Hopefully, this state of affairs will change now that Gilmerton Cove is included in the incredibly popular Edinburgh City Pass – which you can order through the link in the Tickets and Opening Times section below.
Once you venture deep underground you’ll be able to see for yourself what this archaeological mystery is all about. Was it a witches’ coven? Or some kind of secret meeting place? Did the Romans build it, or is it even older than that? Druids? Who knows?
You’ll just have to make your own mind up when you book your tour down there…
Discover the story of Edinburgh in my article: Edinburgh – A Thousand Year History.
1: Gilmerton Cove is a unique attraction in Edinburgh. The only similar attraction I can think of is the underground vaults tour operated by Mercat Tours.
2: This is a real hidden gem that most tourists don’t know about. If you want to see a side of the city that’s well away from the crowds this is the place to visit.
1: You have to book in advance to view the caves so don’t just turn up on the day expecting to get in. Visit the Gilmerton Cove Facebook page for more information.
2: Getting to Gilmerton Cove by public transport takes around 30 minutes. From Princes Street take the number 29 bus. There are bus stops on Drum Street on either side of the attraction.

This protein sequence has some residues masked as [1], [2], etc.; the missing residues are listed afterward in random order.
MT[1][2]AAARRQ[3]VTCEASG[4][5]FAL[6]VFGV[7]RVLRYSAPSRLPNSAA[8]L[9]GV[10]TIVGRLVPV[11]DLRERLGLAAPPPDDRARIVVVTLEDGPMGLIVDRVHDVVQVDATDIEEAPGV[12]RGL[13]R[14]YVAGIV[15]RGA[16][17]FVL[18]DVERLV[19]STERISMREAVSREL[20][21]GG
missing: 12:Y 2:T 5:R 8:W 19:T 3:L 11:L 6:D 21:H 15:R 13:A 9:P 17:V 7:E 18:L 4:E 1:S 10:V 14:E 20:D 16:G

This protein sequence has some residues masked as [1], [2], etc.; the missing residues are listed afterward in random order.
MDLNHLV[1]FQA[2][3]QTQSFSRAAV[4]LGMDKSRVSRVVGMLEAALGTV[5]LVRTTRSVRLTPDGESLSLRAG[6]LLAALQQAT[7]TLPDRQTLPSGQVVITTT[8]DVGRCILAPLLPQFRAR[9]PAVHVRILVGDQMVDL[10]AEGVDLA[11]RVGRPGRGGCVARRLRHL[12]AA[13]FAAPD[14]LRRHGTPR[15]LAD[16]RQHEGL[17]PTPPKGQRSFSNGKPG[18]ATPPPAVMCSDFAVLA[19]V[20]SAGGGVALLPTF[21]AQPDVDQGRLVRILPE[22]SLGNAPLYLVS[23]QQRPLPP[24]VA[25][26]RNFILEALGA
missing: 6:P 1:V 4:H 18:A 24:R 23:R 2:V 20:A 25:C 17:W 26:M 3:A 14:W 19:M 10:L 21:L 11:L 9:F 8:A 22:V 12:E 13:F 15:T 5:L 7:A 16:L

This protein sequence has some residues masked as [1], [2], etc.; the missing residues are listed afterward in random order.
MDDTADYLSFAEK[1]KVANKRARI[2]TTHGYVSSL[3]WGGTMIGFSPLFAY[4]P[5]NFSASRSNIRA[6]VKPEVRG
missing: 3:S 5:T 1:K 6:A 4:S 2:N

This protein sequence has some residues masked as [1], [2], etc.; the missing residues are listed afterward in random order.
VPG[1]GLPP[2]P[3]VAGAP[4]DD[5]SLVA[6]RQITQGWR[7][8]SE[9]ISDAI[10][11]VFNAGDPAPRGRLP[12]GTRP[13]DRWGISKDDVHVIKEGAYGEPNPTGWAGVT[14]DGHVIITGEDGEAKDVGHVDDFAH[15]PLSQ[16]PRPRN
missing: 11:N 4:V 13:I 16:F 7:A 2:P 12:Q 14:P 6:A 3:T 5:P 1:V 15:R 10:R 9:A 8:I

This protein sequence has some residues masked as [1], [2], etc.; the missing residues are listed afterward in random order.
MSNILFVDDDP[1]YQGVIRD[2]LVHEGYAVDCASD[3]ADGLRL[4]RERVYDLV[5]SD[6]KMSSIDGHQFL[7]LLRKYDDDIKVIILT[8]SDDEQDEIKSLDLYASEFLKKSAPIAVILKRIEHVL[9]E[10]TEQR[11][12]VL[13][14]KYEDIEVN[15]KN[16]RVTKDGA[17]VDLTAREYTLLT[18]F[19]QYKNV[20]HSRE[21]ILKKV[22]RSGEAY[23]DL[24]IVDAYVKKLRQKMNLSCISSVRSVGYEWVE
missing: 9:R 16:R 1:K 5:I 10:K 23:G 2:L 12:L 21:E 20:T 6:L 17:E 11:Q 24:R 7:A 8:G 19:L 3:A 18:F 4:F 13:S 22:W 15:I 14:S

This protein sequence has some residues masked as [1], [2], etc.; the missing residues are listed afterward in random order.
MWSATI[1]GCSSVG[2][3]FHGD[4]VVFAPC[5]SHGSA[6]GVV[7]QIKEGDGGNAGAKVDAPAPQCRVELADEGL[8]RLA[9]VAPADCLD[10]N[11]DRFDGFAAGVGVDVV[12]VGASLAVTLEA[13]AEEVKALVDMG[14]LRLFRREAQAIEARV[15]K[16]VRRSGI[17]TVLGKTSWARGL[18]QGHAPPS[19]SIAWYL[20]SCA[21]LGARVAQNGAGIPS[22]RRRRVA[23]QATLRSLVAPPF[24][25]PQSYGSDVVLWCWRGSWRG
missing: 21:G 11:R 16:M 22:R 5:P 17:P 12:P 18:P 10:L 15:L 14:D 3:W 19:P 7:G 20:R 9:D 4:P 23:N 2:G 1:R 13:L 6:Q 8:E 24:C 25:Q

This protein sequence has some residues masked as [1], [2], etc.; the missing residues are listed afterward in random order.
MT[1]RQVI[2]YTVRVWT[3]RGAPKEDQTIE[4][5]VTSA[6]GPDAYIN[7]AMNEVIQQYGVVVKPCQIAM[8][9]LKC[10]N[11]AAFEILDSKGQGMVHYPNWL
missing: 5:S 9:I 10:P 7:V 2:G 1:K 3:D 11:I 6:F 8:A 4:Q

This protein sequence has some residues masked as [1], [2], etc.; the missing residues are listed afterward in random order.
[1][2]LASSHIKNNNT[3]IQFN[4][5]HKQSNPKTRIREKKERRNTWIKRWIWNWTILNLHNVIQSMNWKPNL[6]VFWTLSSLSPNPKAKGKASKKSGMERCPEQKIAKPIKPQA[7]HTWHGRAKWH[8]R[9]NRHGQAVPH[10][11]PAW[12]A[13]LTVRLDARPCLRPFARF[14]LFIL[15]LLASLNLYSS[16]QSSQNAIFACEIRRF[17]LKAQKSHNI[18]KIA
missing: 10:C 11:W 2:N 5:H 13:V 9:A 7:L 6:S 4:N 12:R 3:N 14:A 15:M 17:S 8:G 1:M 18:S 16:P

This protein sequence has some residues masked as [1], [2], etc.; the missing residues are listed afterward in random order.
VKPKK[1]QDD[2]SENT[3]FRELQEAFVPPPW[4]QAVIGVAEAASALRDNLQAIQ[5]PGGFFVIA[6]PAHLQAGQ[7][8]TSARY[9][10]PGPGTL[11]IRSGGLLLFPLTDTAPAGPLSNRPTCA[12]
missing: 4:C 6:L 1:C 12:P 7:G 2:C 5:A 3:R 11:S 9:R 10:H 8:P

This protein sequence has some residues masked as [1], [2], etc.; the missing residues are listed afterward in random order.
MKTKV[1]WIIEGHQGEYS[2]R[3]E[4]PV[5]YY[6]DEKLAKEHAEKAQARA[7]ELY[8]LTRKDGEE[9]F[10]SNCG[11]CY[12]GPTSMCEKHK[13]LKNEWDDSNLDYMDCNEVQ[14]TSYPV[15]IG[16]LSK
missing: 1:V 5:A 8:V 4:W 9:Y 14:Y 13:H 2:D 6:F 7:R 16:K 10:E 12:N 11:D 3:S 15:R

3: If you’re looking for other attractions in the area I recommend taking a drive to Vogrie Park which is a real gem when it comes to child-friendly attractions.
Alternatively, drive to Dalkeith Country Park which is a large woodland area featuring lots of country walks, a superb shopping centre, and a very good play park.
The caves as we see them today are the result of an extensive restoration thanks in part to both the City of Edinburgh Council and the Gilmerton Heritage Trust, who in addition to excavating the tunnels restored the traditional mining cottage above as a visitor centre.
What’s collectively known as Gilmerton Cove is actually a network of seven chambers and numerous passageways beneath the streets of the suburb, which although old (possibly even ancient) only opened as a tourist attraction in 2003.
Entry is through a typical worker’s cottage from Midlothian’s mining past and it’s there where you’ll gain your first insight into what makes the attraction so unique.
The cottage houses several audio-visual displays that depict the many theories behind the origins of Gilmerton Cove and also educate visitors about the history of Gilmerton.